Tuesday, January 08, 2013

Great Regulars: "Diaries of Exile" is a sequence of three

poetic journals [Yannis] Ritsos composed between late 1948 and mid-1950 while he was a prisoner at two detention camps. Its power comes from the way it blends the diaristic with the poetic--steeped in the small movements of the everyday, but ramped up by the situation in which Ritsos finds himself.

There is no pity in the book, nor resignation, despite the circumstance. Rather, the poems here are marked by what we might call a weary passion: tired of fighting, struggling for survival, yet engaged nonetheless.

from David L. Ulin: Los Angeles Times: Yannis Ritsos and the poetry of witness


For the New Guineans, this may involve not camping under a dead tree in case it falls on you, and in fact, the best writing in the book involves Diamond's account of nearly drowning when a canoe he hired to take him to an outlying island ended up swamped and capsized because of the carelessness of the crew. When Diamond tells the story to a New Guinean, the other man responds that he too looked at the canoe but had been scared by "its big engines" and the "young crewmen and their cocky and laughing behavior." Constructive paranoia, to be sure, although to me it sounds more like simple engagement, like paying attention to where you are.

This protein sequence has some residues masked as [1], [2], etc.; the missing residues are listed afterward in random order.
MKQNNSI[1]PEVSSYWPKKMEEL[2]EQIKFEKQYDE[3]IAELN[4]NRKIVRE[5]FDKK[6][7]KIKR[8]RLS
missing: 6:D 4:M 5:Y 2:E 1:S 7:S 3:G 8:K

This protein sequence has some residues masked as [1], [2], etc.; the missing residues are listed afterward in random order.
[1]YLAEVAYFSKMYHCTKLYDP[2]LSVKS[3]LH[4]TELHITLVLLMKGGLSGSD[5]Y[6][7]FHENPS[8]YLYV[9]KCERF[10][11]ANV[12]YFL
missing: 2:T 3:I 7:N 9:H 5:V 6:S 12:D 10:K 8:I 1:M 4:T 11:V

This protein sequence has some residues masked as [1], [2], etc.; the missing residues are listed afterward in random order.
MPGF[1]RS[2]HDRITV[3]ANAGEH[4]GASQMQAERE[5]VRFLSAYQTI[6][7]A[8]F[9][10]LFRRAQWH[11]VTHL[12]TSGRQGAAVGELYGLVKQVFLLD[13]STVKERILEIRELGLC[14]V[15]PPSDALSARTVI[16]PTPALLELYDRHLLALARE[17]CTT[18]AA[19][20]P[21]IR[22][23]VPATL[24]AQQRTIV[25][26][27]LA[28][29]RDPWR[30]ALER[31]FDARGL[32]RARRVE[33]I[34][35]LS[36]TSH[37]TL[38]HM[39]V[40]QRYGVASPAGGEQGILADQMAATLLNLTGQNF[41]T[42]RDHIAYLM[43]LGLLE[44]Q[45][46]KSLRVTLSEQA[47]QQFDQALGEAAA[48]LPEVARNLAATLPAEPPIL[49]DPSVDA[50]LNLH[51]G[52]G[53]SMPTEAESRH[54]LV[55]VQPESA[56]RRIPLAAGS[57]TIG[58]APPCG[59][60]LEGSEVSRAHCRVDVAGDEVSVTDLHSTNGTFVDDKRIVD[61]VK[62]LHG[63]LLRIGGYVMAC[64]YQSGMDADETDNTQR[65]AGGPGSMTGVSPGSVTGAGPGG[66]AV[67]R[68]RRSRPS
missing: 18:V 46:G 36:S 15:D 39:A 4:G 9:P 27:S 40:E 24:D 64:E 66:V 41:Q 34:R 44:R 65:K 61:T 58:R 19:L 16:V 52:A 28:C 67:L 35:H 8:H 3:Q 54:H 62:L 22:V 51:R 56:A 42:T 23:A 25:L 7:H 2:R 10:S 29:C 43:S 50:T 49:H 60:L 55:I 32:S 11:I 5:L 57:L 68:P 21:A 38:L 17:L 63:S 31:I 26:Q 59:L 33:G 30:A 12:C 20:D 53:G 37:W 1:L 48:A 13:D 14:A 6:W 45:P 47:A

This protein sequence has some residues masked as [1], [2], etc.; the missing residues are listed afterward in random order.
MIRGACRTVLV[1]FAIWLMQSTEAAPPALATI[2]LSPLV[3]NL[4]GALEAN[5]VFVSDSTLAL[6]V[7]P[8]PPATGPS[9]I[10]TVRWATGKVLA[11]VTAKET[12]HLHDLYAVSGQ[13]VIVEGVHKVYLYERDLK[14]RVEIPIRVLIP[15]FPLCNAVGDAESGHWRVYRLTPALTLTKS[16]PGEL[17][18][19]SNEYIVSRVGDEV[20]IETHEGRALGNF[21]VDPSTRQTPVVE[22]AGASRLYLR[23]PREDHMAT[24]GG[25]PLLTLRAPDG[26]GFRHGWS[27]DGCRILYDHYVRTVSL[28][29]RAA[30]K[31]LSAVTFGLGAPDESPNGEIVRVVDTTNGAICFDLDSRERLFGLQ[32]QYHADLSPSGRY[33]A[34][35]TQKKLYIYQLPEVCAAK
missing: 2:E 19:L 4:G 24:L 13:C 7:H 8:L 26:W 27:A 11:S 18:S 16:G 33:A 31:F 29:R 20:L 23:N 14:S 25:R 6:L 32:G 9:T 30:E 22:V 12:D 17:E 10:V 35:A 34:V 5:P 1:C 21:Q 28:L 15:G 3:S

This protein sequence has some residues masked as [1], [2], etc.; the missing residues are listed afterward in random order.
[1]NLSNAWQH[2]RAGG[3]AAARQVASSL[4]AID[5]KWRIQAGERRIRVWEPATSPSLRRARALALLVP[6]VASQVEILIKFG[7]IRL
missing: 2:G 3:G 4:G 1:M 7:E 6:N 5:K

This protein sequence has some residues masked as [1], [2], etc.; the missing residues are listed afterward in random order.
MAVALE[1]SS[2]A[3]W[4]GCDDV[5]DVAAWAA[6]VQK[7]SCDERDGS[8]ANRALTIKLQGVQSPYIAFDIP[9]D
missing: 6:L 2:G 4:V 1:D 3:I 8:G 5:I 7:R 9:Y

from David L. Ulin: Los Angeles Times: Jared Diamond's 'The World Until Yesterday' is as ambitious as it sounds


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